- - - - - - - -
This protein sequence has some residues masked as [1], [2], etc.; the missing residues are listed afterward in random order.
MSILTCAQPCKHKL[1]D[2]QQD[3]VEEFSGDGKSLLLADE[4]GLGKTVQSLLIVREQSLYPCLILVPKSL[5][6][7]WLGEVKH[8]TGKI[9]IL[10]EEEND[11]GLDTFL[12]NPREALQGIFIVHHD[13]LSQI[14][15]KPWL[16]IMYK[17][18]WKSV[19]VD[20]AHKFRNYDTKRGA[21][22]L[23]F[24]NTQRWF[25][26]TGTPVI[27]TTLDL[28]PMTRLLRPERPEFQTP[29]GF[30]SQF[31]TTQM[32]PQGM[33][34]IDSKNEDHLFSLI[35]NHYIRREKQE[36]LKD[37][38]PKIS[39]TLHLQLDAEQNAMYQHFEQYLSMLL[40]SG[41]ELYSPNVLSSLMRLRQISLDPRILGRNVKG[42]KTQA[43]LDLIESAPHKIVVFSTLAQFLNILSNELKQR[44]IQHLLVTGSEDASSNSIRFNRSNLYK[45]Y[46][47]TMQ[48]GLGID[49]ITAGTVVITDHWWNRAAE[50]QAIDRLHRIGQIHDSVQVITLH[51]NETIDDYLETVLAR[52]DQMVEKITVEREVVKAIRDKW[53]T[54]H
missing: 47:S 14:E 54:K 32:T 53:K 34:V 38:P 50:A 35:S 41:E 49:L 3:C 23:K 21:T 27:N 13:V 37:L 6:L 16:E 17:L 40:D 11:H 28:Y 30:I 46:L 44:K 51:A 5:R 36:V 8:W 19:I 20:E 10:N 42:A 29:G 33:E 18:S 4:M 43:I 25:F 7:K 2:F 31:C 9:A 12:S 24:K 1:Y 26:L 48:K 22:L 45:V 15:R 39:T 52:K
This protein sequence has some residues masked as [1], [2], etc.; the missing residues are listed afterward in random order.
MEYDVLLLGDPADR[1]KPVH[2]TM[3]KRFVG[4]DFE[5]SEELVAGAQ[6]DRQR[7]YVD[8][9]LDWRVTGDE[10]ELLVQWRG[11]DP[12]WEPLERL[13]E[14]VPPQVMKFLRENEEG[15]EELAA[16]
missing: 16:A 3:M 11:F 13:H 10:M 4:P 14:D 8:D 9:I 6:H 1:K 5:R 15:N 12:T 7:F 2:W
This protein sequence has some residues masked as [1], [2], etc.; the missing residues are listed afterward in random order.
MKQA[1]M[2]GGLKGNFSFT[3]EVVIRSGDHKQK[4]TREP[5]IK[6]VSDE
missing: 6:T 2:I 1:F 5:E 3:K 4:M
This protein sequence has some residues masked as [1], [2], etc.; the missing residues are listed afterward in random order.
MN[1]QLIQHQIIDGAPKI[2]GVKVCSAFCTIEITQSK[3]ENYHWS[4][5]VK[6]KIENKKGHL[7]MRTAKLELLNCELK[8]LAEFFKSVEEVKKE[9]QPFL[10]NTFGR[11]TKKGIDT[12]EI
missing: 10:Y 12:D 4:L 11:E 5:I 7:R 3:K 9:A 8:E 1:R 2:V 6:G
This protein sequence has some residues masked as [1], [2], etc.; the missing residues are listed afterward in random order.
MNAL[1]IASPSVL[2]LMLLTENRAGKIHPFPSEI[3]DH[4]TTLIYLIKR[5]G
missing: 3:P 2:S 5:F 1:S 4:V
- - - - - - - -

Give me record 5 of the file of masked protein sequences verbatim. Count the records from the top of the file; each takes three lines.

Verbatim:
This protein sequence has some residues masked as [1], [2], etc.; the missing residues are listed afterward in random order.
MNAL[1]IASPSVL[2]LMLLTENRAGKIHPFPSEI[3]DH[4]TTLIYLIKR[5]G
missing: 3:P 2:S 5:F 1:S 4:V